I will use discriminant analysis to answer this. Discriminant analysis is a type of canonical analysis, where rather then calculating how dependent the space of democide is on the space of political, social, and other indicators, and the best linear combinations in both spaces to define this, we can determine instead how these social indicators account for the space of regime groups, each being a different magnitude of overall democide. For example, in a discriminant analysis of democide I can code one group of regimes such that all those committing democide within the range 10,000 to 99,999 killed are coded 1, all other regimes coded zero; another group can be coded 1 if their democide is 100,000 to 999,999, all others coded zero; and so on. A group can be created similarly for each magnitude of democide. The resulting groups (variables), each defining a magnitude of democide, then comprise a space. The question is now the same as for canonical analysis. What is the best linear combination of these groups that can be best accounted for by the political, social, and other indicators such that each regime is correctly, or as close to being correctly as possible, classified in its group?

    Table 22.6 displays the discriminant results. There were only two patterns (factors or variates) among the indictors significantly accounting for the democide groupings. In the table I have given the correlations between the indicators and these factors to best bring out the relationships involved, as in canonical analysis Table 22.5. The results are similar to those for the canonical analysis, with the dominance of TotalPower, and war and rebellion-dead, and their interaction terms. The first factor has a canonical correlation of .92 to the democide groupings, meaning the it can account for about 85 percent of the regime variation in group membership.

    The ability of these factors to predict group membership can be seen from Table 22.7. It gives the frequency of the predicted and actual groupings from the discriminant analysis. Sixty-four out of seventy-seven regimes that killed less than one-thousand citizens or foreigners are correctly predicted; three out of the four that killed 10,000,000 or more are also predicted, while the remaining one is predicted to still kill in the millions. Overall, the magnitudes of 132 regimes are correctly predicted, while an additional fifty-eight are off by only one magnitude. These successes or errors of prediction are summed at the bottom of the table.

    I have also included in parenthesis the results of the regression shown in Table 22.3. Even though the regression was only of overall democide onto six indicators and does not do near as well in correctly classifying regimes, it does slightly better in keeping predictions within one-magnitude. Table 22.8 lists the worse and best predicted group classifications from the discriminant analysis.

    Even though the discriminant analysis does a better job of predicting democide groups than the regression analysis, as can be seen both by the frequency tables (Table 22.3 and Table 22.7) and listing of worse predicted (Table 22.4 and Table 22.8), the actual spread of the regression predictions against actual democide is closer. Figure 22.5 displays the ability of the discriminant analysis to actually discriminate among the various groups. The tight clusters of regimes at the lower right is not well unpacked.6 Compare this to Figure 22.1 in which there is a clean division of the different groups along the regression line. For reasons of parsimony, statistical simplicity, minimization of error, and theoretical importance, I prefer the regression results over those from both the discriminant and canonical analysis. In any case, virtually the same indicators are the most important for all these analysis.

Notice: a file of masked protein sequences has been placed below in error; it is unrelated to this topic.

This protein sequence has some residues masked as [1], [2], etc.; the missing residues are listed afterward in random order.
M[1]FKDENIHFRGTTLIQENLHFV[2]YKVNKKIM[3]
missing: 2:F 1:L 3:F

In sum, then, there are four indicators or their interaction terms that best account for democide and predict which regimes will commit how much democide and with what intensity. These are a regime's TotalPower, national power, and characteristic war-dead and rebellion dead. These well explain particular types of democide, linear combinations of types of democide, and the space of democide. 


    NOTES

    * From the pre-publisher edited manuscript of Chapter 22 in R.J. Rummel, Statistics of Democide, 1997. For full reference to Statistics of Democide, the list of its contents, figures, and tables, and the text of its preface, click book.

    1. This includes nine measures of war and rebellion, where only the best indicators of the resulting two patterns have been presented here.

    2. See endnote 6 of Chapter 17.

    3. Were all twenty-four included in the final regression, with only the significant independent variables shown, the multiple R would capitalize on the small but non-zero covariance between the dependent variables and the many non-significant independent variables, thus making R misleadingly high. But also, this would distort the t-tests for those independent variables that have high correlations among themselves, such as TotalPower and TotalPower squared.

    4. In this case, the residuals can be assumed independent and the distribution normal.

    5. That these four megamurders range above the regression line suggests that at the very high end we might square or cube one or more of the independent variables. I did try this with no success. Nonetheless, since this deviation appears nonrandom, there is some condition that could be added to the regression to better account for these great megamurderers that was not included among all the indicators and interaction terms. These four aside, the distribution of the other 210 regimes around the regression lines, which is fairly even and shows no curvilinearity, testifies to the goodness of fit of the regression.

    6. This chart cannot be compared to the regression plot in Figure 22.1. This is because the discrimination (variance) along the X-axis the figure is for the actual data-it is the discrimination only along the Y-axis that is predicted. In Figure 22.5, however, it is the discrimination along both the X and Y-axis that is predicted.


    For citations see the Statistics of Democide REFERENCES